By Rob Ollikainen
Peninsula Daily News
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Lance Hering, 23, was arrested quietly with his father, Lloyd Hering, who faces a misdemeanor charge of aiding and abetting a criminal, authorities said.
Lance Hering is being held on a Boulder County warrant for contempt of court on an original charge of burglary -- and a U.S. Marine Corps warrant for desertion.
Port Angeles police received a tip from the Boulder County Sheriff's Office about 12:30 p.m. that Lance Hering and his father might be at the airport.
"He was hooked up by my officers when his father had flown here in a rented airplane," Port Angeles Police Chief Terry Gallagher said Sunday night.
"I don't know why he was here."
Port Angeles police detective Jesse Winfield made the arrest at about 1:15 p.m.
Staying in PA area
Winfield said it appeared that Lance Hering had been staying in the Port Angeles area, but declined to say where Lance and Lloyd Hering were flying to because of an ongoing investigation.
"We went out to the airport and the airplane was parked by Rite Bros. [Aviation Inc., a fixed-base operator]," Winfield said.
"We saw Lloyd Hering getting the plane fueled up. A man and woman came out of Rite Bros. [building].
"The man was the same size and the same age [as the description given to police by Colorado authorities]."
Winfield said Lance Hering appeared to be saying goodbye to the woman before the arrest was made.
Lance and Lloyd Hering were preparing to leave in a red and white Cessna aircraft, Winfield said, when they were taken into custody without incident.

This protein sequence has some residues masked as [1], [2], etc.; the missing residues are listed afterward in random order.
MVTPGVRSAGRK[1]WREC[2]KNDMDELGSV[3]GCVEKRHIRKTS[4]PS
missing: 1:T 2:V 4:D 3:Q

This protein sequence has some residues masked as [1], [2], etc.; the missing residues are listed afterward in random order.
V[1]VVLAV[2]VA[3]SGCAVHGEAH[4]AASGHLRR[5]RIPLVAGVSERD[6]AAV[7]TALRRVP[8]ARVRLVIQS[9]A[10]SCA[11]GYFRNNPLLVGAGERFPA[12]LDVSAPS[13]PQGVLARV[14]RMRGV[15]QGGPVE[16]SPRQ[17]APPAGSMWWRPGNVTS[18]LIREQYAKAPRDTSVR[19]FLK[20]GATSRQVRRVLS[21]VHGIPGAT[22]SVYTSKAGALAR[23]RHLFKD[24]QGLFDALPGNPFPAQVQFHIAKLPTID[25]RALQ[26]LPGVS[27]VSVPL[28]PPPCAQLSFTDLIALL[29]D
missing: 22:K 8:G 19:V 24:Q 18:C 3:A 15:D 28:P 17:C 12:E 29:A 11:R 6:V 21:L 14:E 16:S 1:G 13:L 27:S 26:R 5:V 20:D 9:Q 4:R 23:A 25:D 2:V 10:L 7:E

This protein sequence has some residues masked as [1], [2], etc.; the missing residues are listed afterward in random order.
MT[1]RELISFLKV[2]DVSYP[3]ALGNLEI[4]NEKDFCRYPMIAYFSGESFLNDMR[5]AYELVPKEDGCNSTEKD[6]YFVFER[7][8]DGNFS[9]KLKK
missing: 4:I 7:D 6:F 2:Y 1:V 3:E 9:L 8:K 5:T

"We told Lance to get out of the plane," Winfield said.
It was unclear who the owner of the Cessna is.
The Herings' arrest spurred headlines in the Denver news media late Sunday.
Lance Hering's disappearance in 2006 led to the largest search in Boulder County history, The Denver Post reported.
He had been home on leave from the Marines after serving one tour of duty in Iraq in Kilo Company, 3rd Battalion, 5th Marine Regiment, which had been involved in the shooting death of a civilian Iraqi woman in April 2005.
He and a friend had gone hiking in Eldorado Canyon State Park about 30 miles northwest of Denver when he went missing Aug. 30, 2006.
Six-hundred searchers from more than 40 different agencies searched for about five days.
The day he went missing, Lance Hering's friend, Steve Powers, told authorities that Hering fell and hit his head while they were climbing in the canyon.
When Powers returned to the scene with investigators, they found a water bottle, climbing shoes and blood.
But the blood was later discovered to belong to Powers, not Hering, the Post reported.
Power later pleaded guilty to false reporting, a misdemeanor.
A security camera video from a Denver Greyhound station showed a man matching Lance Hering's description buying a ticket about the same time.
Last year, detectives raided the family's Boulder home after an Internet Web site suggested that Lance Hering was living with his parents again.
However, the raid yielded no evidence that the missing Marine had been living there.
How and why he ended up in Port Angeles is anyone's guess.
"It's an interesting circumstance," Winfield said.
Reporter Joey Bunch of The Denver Post contributed to this report.
Reporter Rob Ollikainen can be reached at 360-417-3537 or at firstname.lastname@example.org.